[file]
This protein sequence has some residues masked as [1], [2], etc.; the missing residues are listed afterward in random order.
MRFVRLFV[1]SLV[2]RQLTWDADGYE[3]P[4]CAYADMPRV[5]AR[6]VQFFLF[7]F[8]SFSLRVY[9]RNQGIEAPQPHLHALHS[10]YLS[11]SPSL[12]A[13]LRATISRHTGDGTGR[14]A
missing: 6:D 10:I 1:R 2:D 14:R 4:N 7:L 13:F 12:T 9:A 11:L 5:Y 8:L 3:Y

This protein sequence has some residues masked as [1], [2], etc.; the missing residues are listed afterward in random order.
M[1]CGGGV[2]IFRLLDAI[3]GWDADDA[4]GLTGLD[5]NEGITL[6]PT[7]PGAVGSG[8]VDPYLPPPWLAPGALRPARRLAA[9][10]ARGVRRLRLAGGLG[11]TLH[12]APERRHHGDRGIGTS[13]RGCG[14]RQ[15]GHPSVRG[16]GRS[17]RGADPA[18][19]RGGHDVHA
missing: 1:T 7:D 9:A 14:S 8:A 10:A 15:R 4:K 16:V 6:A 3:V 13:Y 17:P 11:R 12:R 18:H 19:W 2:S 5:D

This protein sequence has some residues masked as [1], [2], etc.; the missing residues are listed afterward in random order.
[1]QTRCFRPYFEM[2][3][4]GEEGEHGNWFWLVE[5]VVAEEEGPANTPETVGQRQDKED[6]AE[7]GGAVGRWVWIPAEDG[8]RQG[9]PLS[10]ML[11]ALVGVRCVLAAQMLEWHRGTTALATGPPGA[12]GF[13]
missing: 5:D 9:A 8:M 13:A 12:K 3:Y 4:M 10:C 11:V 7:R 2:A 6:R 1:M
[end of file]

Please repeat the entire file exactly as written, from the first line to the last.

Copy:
This protein sequence has some residues masked as [1], [2], etc.; the missing residues are listed afterward in random order.
MRFVRLFV[1]SLV[2]RQLTWDADGYE[3]P[4]CAYADMPRV[5]AR[6]VQFFLF[7]F[8]SFSLRVY[9]RNQGIEAPQPHLHALHS[10]YLS[11]SPSL[12]A[13]LRATISRHTGDGTGR[14]A
missing: 6:D 10:I 1:R 2:D 14:R 4:N 7:L 13:F 12:T 9:A 11:L 5:Y 8:L 3:Y

This protein sequence has some residues masked as [1], [2], etc.; the missing residues are listed afterward in random order.
M[1]CGGGV[2]IFRLLDAI[3]GWDADDA[4]GLTGLD[5]NEGITL[6]PT[7]PGAVGSG[8]VDPYLPPPWLAPGALRPARRLAA[9][10]ARGVRRLRLAGGLG[11]TLH[12]APERRHHGDRGIGTS[13]RGCG[14]RQ[15]GHPSVRG[16]GRS[17]RGADPA[18][19]RGGHDVHA
missing: 1:T 7:D 9:A 14:S 8:A 10:A 15:R 4:K 16:V 6:A 3:V 13:Y 17:P 11:R 12:R 18:H 19:W 2:S 5:D

This protein sequence has some residues masked as [1], [2], etc.; the missing residues are listed afterward in random order.
[1]QTRCFRPYFEM[2][3][4]GEEGEHGNWFWLVE[5]VVAEEEGPANTPETVGQRQDKED[6]AE[7]GGAVGRWVWIPAEDG[8]RQG[9]PLS[10]ML[11]ALVGVRCVLAAQMLEWHRGTTALATGPPGA[12]GF[13]
missing: 5:D 9:A 8:M 13:A 12:K 3:Y 4:M 10:C 11:V 7:R 2:A 6:R 1:M